So here are my tips to survive as a working mom when you want to stay at home:

I want to be a stay at home mom

Be Picky About Childcare

It is hard enough leaving your little one. It is even harder if you have any doubts or misgivings about your childcare.

For most of us, childcare options are limited by what is available and what we can afford, but you really need to trust whoever is caring for your baby. You need that piece of mind. 

If you’re considering different childcare, here is a detailed post that goes into the pros and cons of the most common options like daycare centers, in-home daycare, nanny’s etc. 

Some things to consider when choosing your childcare is whether you want it to be close to home where pick up and drop off may be easier for both parents or close to work where you may be able to visit.

I chose a daycare next to my office so I could check on my son easily and feed him on my lunch break. Though I felt he was well cared for, I often wonder if I would have been more comfortable with a family member watching him. Unfortunately, that wasn’t an option for us.

Don’t Neglect Yourself

I know that you are busy all the time and that you’re prioritizing your baby. I totally get that you don’t ever feel like you get enough time with them. It’s easy to forget that you need to be taken care of as well.

All of the cliches about how you can’t pour from an empty cup and you need to put on your own oxygen mask first are true

I skipped out on pretty much everything after work that I had previously enjoyed to spend that time with my son. I neglected friendships, hobbies, and myself. It didn’t make me happier and it didn’t make me a better mom. 

I know it is hard. Make sure you do something for yourself, even if it’s something small like a bubble bath, 15 minutes reading a book, or calling your bestie to catch up.

**If your unhappiness is overwhelming, causing physical symptoms, or keeping you from finding enjoyment in other areas of your life, do not hesitate to talk to your doctor. Postpartum depression is very common and needs to be taken seriously. For more information on postpartum depression: NIH provides general info on their website or contact your healthcare provider.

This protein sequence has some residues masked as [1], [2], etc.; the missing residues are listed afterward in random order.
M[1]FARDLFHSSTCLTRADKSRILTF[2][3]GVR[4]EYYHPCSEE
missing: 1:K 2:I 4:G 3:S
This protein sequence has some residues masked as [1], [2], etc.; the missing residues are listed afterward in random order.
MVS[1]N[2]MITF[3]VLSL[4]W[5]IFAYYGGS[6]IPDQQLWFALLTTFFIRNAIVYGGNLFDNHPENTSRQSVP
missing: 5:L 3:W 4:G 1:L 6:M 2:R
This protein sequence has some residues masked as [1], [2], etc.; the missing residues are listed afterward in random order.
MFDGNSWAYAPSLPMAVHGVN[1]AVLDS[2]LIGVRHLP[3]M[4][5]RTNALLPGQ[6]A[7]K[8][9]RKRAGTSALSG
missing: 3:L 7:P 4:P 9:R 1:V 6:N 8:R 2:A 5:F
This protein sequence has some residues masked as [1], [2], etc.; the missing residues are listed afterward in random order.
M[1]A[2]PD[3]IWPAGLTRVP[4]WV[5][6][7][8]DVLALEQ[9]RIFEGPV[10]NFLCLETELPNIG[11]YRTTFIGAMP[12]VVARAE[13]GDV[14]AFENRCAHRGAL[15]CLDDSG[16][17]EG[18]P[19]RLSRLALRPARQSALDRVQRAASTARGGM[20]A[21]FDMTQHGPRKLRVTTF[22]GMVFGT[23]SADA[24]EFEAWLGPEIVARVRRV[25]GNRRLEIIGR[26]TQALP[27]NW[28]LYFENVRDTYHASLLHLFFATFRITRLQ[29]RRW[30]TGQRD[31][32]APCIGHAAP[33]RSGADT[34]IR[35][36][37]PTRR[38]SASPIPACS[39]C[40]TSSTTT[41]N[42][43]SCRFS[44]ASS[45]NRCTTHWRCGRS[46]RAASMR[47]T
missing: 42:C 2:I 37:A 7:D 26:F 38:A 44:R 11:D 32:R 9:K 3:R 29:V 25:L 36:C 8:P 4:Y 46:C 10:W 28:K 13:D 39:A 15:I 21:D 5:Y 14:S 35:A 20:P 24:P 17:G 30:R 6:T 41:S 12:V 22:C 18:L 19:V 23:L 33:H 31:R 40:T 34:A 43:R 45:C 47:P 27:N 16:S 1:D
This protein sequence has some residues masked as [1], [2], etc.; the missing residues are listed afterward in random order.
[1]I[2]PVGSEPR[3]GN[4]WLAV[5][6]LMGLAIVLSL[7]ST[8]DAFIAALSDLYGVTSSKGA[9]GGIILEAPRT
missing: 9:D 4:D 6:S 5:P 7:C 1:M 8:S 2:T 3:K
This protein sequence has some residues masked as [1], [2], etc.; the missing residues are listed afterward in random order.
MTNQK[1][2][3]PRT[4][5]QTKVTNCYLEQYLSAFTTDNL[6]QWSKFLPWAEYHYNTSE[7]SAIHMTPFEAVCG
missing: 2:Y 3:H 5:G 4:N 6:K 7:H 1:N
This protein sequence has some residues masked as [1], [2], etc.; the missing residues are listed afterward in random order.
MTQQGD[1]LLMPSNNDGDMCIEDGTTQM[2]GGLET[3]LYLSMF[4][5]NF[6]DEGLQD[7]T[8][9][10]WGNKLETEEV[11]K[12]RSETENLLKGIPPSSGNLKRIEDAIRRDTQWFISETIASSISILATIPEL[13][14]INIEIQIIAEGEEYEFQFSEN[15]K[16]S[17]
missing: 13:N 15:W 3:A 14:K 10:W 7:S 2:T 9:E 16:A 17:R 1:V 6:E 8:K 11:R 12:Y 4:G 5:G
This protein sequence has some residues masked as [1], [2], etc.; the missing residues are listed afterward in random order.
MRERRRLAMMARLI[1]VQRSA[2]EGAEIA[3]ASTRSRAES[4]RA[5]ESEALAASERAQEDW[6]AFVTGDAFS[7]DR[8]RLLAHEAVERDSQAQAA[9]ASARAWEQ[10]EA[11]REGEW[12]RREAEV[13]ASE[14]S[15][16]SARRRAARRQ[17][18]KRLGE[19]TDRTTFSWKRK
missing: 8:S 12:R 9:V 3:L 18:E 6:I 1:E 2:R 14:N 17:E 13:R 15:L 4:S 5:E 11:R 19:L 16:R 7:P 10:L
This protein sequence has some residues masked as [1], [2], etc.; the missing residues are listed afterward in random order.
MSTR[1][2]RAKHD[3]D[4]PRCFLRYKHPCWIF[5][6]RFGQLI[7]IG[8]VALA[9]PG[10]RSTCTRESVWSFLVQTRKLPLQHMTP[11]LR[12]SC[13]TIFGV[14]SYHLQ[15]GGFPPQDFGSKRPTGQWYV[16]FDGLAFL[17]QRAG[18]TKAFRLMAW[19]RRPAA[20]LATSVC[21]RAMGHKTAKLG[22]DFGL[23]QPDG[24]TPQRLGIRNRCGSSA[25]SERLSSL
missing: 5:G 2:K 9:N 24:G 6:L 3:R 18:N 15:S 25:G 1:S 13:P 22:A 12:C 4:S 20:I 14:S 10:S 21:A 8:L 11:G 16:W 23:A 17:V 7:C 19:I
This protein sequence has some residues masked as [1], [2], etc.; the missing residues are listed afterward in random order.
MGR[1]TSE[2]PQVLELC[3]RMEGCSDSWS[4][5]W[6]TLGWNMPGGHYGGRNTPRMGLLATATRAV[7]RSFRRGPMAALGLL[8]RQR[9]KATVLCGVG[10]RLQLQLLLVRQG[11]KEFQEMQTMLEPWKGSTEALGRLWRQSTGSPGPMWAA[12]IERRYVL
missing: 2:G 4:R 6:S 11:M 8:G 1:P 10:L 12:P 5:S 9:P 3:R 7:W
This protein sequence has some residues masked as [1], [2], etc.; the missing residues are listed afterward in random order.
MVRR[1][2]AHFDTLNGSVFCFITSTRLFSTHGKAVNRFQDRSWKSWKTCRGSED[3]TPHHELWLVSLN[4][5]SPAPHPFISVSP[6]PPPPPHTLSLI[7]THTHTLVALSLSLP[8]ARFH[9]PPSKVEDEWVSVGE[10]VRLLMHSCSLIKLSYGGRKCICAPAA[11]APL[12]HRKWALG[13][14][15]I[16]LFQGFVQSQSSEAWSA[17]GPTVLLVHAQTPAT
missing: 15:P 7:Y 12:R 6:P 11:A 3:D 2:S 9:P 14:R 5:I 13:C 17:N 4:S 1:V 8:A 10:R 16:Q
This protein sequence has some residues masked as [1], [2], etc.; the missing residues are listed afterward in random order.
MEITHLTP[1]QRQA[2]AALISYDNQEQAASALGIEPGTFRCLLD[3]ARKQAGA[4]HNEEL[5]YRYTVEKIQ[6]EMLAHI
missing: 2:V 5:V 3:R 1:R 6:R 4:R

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Don’t Compare Yourself to Other Moms

It is all too easy to fall into the comparison mind games. 

Your coworker might be kicking butt as a working mom and have it all together. Your neighbor might be the pinterest-perfect stay at home mom. STOP trying to compare yourself to them.

First of all, these types of comparisons will not make you feel happier with your own situation. You will inevitably feed your envy and self pity. Don’t go there.

Second, you never see the whole picture. No one’s life is perfect and you never know what is going on behind the scenes. This is especially true with social media where we only see what others want to show us, so don’t fall into this trap.

Finally, it is more difficult to practice gratitude and maintain perspective. By focusing on what we don’t have through these negative comparisons, we overlook the positives in our own life.